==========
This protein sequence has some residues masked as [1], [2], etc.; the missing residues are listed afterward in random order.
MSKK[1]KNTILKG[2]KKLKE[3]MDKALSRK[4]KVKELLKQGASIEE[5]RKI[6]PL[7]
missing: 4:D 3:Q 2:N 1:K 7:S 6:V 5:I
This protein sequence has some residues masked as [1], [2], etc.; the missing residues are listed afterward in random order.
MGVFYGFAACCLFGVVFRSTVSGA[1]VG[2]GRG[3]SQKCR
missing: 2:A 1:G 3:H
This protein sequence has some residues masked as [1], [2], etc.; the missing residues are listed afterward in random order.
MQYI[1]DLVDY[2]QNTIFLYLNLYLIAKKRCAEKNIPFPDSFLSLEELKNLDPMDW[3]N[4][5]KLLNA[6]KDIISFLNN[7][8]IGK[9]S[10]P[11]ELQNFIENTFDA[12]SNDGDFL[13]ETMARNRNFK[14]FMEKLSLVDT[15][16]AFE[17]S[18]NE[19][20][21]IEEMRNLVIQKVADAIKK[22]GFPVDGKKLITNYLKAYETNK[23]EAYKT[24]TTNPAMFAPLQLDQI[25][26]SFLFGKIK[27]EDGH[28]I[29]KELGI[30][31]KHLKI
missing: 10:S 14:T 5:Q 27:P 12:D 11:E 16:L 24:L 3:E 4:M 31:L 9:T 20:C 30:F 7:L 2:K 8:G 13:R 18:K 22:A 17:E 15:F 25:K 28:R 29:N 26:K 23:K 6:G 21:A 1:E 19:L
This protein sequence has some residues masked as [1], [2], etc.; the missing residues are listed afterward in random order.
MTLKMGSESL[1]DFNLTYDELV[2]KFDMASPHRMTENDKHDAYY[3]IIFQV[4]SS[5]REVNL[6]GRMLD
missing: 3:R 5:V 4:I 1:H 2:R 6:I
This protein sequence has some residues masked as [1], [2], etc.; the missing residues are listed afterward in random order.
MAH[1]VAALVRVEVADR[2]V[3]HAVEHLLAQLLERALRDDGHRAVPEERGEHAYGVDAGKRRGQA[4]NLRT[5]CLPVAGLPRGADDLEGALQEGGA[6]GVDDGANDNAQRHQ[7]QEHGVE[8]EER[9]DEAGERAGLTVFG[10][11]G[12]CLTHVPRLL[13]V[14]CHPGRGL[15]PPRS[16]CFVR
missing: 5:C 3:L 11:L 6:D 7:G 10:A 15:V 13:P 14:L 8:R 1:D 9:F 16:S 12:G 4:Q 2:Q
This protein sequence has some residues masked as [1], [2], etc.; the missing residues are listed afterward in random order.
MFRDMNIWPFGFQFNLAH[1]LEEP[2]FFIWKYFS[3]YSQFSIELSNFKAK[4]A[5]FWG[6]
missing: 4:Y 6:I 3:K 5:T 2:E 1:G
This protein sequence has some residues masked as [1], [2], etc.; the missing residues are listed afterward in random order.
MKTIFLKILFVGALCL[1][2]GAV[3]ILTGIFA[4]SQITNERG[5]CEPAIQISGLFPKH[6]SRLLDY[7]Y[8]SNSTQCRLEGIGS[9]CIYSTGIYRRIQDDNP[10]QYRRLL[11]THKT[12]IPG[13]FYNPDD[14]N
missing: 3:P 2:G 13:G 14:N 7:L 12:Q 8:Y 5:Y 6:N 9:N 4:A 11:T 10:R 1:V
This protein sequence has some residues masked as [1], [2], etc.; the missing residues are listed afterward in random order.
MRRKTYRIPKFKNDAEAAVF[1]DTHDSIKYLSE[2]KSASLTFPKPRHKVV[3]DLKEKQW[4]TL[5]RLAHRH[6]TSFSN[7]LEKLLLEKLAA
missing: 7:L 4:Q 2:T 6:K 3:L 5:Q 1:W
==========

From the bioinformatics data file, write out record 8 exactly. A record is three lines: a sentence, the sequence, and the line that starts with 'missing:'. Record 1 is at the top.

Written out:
This protein sequence has some residues masked as [1], [2], etc.; the missing residues are listed afterward in random order.
MRRKTYRIPKFKNDAEAAVF[1]DTHDSIKYLSE[2]KSASLTFPKPRHKVV[3]DLKEKQW[4]TL[5]RLAHRH[6]TSFSN[7]LEKLLLEKLAA
missing: 7:L 4:Q 2:T 6:K 3:L 5:Q 1:W